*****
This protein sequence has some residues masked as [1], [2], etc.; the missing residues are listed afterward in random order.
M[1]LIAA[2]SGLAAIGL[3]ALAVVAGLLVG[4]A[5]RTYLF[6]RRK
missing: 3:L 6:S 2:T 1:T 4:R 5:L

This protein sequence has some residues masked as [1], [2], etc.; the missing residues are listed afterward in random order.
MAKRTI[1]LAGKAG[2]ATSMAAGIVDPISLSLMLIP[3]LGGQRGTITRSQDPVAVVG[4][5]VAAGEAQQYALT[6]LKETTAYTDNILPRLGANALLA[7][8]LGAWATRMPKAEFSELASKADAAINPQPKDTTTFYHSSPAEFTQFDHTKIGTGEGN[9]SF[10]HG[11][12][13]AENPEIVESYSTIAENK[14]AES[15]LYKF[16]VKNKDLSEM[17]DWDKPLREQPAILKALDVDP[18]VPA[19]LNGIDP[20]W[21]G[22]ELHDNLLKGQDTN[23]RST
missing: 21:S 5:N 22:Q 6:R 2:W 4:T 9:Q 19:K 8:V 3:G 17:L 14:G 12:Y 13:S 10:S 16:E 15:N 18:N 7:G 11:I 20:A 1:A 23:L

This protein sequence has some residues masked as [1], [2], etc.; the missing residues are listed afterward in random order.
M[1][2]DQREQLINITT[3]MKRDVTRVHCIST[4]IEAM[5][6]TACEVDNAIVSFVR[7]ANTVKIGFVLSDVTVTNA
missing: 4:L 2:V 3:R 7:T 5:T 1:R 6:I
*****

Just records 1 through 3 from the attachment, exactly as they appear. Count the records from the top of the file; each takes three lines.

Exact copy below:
This protein sequence has some residues masked as [1], [2], etc.; the missing residues are listed afterward in random order.
M[1]LIAA[2]SGLAAIGL[3]ALAVVAGLLVG[4]A[5]RTYLF[6]RRK
missing: 3:L 6:S 2:T 1:T 4:R 5:L

This protein sequence has some residues masked as [1], [2], etc.; the missing residues are listed afterward in random order.
MAKRTI[1]LAGKAG[2]ATSMAAGIVDPISLSLMLIP[3]LGGQRGTITRSQDPVAVVG[4][5]VAAGEAQQYALT[6]LKETTAYTDNILPRLGANALLA[7][8]LGAWATRMPKAEFSELASKADAAINPQPKDTTTFYHSSPAEFTQFDHTKIGTGEGN[9]SF[10]HG[11][12][13]AENPEIVESYSTIAENK[14]AES[15]LYKF[16]VKNKDLSEM[17]DWDKPLREQPAILKALDVDP[18]VPA[19]LNGIDP[20]W[21]G[22]ELHDNLLKGQDTN[23]RST
missing: 21:S 5:N 22:Q 6:R 2:W 4:T 9:Q 19:K 8:V 3:G 17:L 14:G 12:Y 13:S 10:S 16:E 15:N 18:N 7:G 11:I 20:A 1:A 23:L

This protein sequence has some residues masked as [1], [2], etc.; the missing residues are listed afterward in random order.
M[1][2]DQREQLINITT[3]MKRDVTRVHCIST[4]IEAM[5][6]TACEVDNAIVSFVR[7]ANTVKIGFVLSDVTVTNA
missing: 4:L 2:V 3:R 7:T 5:T 1:R 6:I